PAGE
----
that's frenglish for "tasting." i learned from our chuckling french teacher that you can't turn it directly into the adjective "tasty", because then it means "disgusting," which it seems like it ought to in the first place. we had our last lesson today (snif), and she sent us away with a crammed lesson on the subjunctive verb form (does english even have that?) and lots of good wishes. we'll miss her, but as she left it felt like school was over for the summer. a little reminder of one of the best feelings anyone can know.
this evening avignon celebrated "the summer of vines and wine" in the main square. two euros gets you a little tasting glass and you can have at the 20 or 30 (lost count!) local winemaker's stands. an additional euro and you get a little wine-glass-holding contraption that strings around your neck like elderly/diner waitress eyeglass thing. missy opted for it, of course. they had a guy making wine barrels, sample vines of different varieties on display, and some stands of other local procuce like olive oil that were widely ignored.
we got to sample tons of different producers. all from around here, so to my novice palette a lot of it tasted very similar. it got fun to chat them up and ask about the different things they had and how they compared. it seemed like most of the people attending had american accents, so i think they were happy to have someone speak french to them. we bought a couple bottles of good stuff to enjoy before we head home.
we ordered a little food item to share from one of the vendors. we thought was going to be quail, but it turned out to be a spinach and paté loaf of some kind (in the shape of a quail?). that was doubly ok, because it was delicious and with the intense winds it ended up flying after all, into some american lady's lap. har har. we apologized in french.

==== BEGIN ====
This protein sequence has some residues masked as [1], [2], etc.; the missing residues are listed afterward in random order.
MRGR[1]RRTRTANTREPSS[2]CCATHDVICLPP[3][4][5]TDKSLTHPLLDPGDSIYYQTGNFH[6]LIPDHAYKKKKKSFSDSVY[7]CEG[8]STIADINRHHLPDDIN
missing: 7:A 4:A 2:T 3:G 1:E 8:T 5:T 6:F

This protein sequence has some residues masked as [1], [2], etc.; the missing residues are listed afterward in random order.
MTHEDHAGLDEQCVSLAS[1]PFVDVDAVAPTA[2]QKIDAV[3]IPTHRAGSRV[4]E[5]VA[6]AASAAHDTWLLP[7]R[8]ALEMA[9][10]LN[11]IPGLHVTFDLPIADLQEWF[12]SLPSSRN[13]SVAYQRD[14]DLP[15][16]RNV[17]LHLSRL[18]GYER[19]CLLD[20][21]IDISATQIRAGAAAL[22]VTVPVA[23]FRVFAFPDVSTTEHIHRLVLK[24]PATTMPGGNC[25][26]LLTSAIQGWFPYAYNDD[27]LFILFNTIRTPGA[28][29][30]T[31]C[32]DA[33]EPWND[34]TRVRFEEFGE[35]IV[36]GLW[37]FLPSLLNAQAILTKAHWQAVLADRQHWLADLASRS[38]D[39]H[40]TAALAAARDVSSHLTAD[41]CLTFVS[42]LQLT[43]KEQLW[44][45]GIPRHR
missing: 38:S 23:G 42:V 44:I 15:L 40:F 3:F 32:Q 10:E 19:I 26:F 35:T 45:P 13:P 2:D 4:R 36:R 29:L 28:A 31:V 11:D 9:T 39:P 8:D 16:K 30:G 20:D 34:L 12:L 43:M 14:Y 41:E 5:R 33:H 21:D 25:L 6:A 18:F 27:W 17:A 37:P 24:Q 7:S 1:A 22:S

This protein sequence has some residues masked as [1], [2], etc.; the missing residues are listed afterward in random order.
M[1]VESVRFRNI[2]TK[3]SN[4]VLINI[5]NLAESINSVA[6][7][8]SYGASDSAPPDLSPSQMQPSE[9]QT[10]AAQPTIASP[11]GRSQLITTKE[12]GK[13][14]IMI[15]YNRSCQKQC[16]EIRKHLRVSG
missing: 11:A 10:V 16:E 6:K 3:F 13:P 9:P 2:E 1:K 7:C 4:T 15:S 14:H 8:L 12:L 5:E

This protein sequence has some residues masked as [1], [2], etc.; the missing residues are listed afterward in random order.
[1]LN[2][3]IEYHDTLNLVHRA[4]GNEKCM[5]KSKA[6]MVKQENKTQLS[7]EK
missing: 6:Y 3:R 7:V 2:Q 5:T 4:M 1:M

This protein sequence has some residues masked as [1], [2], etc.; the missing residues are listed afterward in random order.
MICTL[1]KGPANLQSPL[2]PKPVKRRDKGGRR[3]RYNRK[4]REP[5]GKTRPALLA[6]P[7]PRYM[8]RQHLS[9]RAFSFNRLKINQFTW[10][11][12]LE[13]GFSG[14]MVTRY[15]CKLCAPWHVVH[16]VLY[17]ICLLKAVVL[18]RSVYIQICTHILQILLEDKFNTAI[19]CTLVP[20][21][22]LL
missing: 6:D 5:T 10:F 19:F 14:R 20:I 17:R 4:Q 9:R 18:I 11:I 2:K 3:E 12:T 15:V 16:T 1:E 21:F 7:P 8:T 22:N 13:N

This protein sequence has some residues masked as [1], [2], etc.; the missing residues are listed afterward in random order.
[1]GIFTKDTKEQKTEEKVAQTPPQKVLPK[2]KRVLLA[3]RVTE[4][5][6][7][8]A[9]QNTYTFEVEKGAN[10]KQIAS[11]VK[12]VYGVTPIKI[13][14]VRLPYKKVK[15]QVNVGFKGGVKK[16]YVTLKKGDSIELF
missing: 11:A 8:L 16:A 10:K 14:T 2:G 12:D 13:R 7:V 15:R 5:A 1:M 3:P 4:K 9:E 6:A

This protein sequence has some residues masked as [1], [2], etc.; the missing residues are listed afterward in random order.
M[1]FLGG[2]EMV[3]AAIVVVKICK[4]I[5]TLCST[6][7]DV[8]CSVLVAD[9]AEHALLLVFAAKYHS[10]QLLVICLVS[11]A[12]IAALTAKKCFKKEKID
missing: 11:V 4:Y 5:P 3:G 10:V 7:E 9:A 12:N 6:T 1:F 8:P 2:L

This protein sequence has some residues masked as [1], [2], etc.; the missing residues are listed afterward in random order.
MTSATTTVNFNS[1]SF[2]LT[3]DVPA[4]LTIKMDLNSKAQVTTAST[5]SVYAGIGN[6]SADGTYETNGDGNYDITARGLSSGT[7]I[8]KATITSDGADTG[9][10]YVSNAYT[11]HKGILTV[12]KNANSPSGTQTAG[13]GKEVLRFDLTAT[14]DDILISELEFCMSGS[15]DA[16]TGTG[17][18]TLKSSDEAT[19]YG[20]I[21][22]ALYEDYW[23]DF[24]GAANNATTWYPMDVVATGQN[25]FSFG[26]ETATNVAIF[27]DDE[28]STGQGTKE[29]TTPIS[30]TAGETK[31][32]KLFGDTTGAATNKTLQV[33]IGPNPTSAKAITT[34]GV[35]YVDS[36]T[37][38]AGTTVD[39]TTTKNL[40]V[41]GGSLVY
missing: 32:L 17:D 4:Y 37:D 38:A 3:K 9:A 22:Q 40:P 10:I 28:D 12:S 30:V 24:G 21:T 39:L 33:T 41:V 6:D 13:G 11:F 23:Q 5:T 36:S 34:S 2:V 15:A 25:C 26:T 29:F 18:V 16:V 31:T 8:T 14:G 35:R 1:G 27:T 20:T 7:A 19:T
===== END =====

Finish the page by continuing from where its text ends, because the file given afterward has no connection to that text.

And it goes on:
astute readers will remember that one of the first things we attended here was a wine celebration in the main square for the new wine. so it was nice to wrap things up that way too. normal readers will recoil at how pretentious the whole thing sounds. yeah, we do too. one of the neat things about travelling is that you get carte blanche to ignore your own stupid prejudices and enjoy what you want without noticing as much what it looks like.
then i cooked boeuf bourguignon and at midnight it was ready and tasted not so bad. seth's easy french omni-recipe: brown/sautée any kind of meat and veggies in bacon fat (with the bacon). add a whole bottle of red wine. simmer for four hours. that's the 80% solution, and it's just fine to get you started. i'd be tempted to say there's nothing to this cooking thing, but the choco chip cookies i made the night before are terrible. actually, that's exactly what i said as i was making them. sigh.
heh. "suffice it to say, i think that i should have studied harder in english class. if i had, i might have know about it"
i should have assumed we had it, since we've grabbed everything from any language that's touched english. i'm amazed at how similar the two languages are, down to idiomatic expressions.
yeah, there's a lot about english that's invisible to me, having soaked it in through the skin. the few french i've talked to about language are pretty aware of the different names and forms and love rattling off conjugation tables. but the language is a big point of pride for the state, so no surprise it gets a lot of attention in schools.
i don't want to blame our education system for my lack of absorbtion, but i think i learned a lot more about english in high school french class.